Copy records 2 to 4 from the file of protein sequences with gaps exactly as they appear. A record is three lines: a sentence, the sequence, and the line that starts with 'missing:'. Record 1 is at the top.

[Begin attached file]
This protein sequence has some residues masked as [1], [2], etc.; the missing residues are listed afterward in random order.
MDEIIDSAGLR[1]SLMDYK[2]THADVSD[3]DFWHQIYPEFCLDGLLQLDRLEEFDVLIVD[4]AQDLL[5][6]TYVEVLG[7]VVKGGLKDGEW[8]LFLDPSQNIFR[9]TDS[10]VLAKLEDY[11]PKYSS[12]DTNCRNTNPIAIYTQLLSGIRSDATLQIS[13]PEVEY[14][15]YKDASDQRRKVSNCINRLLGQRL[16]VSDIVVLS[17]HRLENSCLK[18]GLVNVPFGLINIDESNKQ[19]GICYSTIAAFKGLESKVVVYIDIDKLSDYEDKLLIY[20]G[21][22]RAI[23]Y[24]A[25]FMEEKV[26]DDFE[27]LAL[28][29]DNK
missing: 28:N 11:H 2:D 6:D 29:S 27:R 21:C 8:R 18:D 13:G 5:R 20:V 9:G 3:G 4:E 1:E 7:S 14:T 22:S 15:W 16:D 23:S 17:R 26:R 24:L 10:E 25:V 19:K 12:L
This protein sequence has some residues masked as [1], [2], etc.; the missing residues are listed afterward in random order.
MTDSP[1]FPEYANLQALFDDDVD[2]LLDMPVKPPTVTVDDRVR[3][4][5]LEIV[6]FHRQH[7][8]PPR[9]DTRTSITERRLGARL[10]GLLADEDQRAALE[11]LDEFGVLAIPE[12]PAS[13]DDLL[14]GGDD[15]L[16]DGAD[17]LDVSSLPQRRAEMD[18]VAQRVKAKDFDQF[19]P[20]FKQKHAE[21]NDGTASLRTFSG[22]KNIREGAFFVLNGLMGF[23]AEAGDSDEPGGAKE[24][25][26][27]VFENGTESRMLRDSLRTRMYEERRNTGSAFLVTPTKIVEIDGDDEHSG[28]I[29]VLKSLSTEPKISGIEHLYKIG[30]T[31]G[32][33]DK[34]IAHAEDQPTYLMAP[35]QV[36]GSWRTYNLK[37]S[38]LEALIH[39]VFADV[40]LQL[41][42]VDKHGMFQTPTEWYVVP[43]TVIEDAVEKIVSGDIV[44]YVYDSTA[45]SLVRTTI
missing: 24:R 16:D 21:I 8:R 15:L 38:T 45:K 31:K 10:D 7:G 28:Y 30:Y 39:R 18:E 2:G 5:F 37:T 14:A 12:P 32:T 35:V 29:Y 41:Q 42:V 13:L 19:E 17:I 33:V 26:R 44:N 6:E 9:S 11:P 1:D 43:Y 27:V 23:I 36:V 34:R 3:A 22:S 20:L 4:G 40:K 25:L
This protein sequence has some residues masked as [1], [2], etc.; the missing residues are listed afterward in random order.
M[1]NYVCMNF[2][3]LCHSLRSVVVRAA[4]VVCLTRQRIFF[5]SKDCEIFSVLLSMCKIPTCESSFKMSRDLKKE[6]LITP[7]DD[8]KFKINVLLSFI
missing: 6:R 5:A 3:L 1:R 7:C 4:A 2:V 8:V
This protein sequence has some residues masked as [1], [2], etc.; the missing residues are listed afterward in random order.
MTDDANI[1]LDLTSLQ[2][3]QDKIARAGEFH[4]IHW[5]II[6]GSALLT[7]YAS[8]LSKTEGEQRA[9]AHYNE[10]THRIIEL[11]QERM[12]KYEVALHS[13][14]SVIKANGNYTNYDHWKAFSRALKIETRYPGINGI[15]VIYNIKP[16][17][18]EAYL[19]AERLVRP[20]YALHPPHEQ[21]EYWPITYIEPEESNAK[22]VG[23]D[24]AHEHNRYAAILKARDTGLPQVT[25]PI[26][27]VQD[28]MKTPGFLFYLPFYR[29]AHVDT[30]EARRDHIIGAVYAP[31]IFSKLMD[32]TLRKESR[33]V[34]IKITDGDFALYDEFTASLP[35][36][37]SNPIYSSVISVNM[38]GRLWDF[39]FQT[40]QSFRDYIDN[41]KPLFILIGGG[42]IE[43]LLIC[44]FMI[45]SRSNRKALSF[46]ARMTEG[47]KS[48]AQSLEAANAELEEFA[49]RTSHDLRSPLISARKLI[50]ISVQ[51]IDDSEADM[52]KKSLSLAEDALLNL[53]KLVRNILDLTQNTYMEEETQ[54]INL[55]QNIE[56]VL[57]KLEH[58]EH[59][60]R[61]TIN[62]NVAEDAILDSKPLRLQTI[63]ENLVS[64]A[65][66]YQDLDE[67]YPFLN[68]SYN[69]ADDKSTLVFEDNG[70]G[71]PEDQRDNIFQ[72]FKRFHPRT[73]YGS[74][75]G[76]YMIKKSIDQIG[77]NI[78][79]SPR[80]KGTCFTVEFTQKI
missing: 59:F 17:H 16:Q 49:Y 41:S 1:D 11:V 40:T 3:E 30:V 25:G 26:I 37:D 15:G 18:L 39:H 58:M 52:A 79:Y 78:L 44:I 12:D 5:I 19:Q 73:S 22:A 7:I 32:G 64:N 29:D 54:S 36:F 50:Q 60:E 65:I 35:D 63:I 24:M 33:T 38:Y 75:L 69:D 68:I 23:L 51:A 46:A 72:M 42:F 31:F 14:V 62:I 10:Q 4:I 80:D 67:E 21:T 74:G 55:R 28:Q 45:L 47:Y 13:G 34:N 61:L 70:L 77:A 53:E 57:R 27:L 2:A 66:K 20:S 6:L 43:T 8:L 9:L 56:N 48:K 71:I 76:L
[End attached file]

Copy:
This protein sequence has some residues masked as [1], [2], etc.; the missing residues are listed afterward in random order.
MTDSP[1]FPEYANLQALFDDDVD[2]LLDMPVKPPTVTVDDRVR[3][4][5]LEIV[6]FHRQH[7][8]PPR[9]DTRTSITERRLGARL[10]GLLADEDQRAALE[11]LDEFGVLAIPE[12]PAS[13]DDLL[14]GGDD[15]L[16]DGAD[17]LDVSSLPQRRAEMD[18]VAQRVKAKDFDQF[19]P[20]FKQKHAE[21]NDGTASLRTFSG[22]KNIREGAFFVLNGLMGF[23]AEAGDSDEPGGAKE[24][25][26][27]VFENGTESRMLRDSLRTRMYEERRNTGSAFLVTPTKIVEIDGDDEHSG[28]I[29]VLKSLSTEPKISGIEHLYKIG[30]T[31]G[32][33]DK[34]IAHAEDQPTYLMAP[35]QV[36]GSWRTYNLK[37]S[38]LEALIH[39]VFADV[40]LQL[41][42]VDKHGMFQTPTEWYVVP[43]TVIEDAVEKIVSGDIV[44]YVYDSTA[45]SLVRTTI
missing: 24:R 16:D 21:I 8:R 15:L 38:T 45:K 31:K 10:D 7:G 28:Y 30:Y 39:R 18:E 2:G 5:F 37:T 14:A 12:P 32:T 35:V 29:Y 41:Q 42:V 13:L 19:E 17:I 33:V 26:R 44:N 6:E 9:S 11:P 1:D 43:Y 27:V 23:I 36:V 34:R 3:A 22:S 20:L 4:G 40:K 25:L
This protein sequence has some residues masked as [1], [2], etc.; the missing residues are listed afterward in random order.
M[1]NYVCMNF[2][3]LCHSLRSVVVRAA[4]VVCLTRQRIFF[5]SKDCEIFSVLLSMCKIPTCESSFKMSRDLKKE[6]LITP[7]DD[8]KFKINVLLSFI
missing: 6:R 5:A 3:L 1:R 7:C 4:A 2:V 8:V
This protein sequence has some residues masked as [1], [2], etc.; the missing residues are listed afterward in random order.
MTDDANI[1]LDLTSLQ[2][3]QDKIARAGEFH[4]IHW[5]II[6]GSALLT[7]YAS[8]LSKTEGEQRA[9]AHYNE[10]THRIIEL[11]QERM[12]KYEVALHS[13][14]SVIKANGNYTNYDHWKAFSRALKIETRYPGINGI[15]VIYNIKP[16][17][18]EAYL[19]AERLVRP[20]YALHPPHEQ[21]EYWPITYIEPEESNAK[22]VG[23]D[24]AHEHNRYAAILKARDTGLPQVT[25]PI[26][27]VQD[28]MKTPGFLFYLPFYR[29]AHVDT[30]EARRDHIIGAVYAP[31]IFSKLMD[32]TLRKESR[33]V[34]IKITDGDFALYDEFTASLP[35][36][37]SNPIYSSVISVNM[38]GRLWDF[39]FQT[40]QSFRDYIDN[41]KPLFILIGGG[42]IE[43]LLIC[44]FMI[45]SRSNRKALSF[46]ARMTEG[47]KS[48]AQSLEAANAELEEFA[49]RTSHDLRSPLISARKLI[50]ISVQ[51]IDDSEADM[52]KKSLSLAEDALLNL[53]KLVRNILDLTQNTYMEEETQ[54]INL[55]QNIE[56]VL[57]KLEH[58]EH[59][60]R[61]TIN[62]NVAEDAILDSKPLRLQTI[63]ENLVS[64]A[65][66]YQDLDE[67]YPFLN[68]SYN[69]ADDKSTLVFEDNG[70]G[71]PEDQRDNIFQ[72]FKRFHPRT[73]YGS[74][75]G[76]YMIKKSIDQIG[77]NI[78][79]SPR[80]KGTCFTVEFTQKI
missing: 59:F 17:H 16:Q 49:Y 41:S 1:D 11:V 40:T 3:E 30:V 25:G 26:I 37:D 15:G 18:L 39:H 58:M 52:A 79:Y 78:L 44:I 12:D 5:I 19:Q 73:S 22:A 7:I 32:G 64:N 29:D 54:S 36:F 50:Q 60:E 65:I 35:D 63:I 24:M 33:T 38:Y 75:L 69:D 68:I 23:L 51:A 46:A 72:M 42:F 31:F 14:V 62:I 10:Q 4:I 80:D 67:E 21:T 74:G 55:R 28:Q 45:L 47:Y 13:G 34:N 61:L 70:L 77:A 53:E 57:R 27:L 2:A 66:K 20:S 6:L 43:T 8:L 9:L 56:N 48:K 71:I 76:L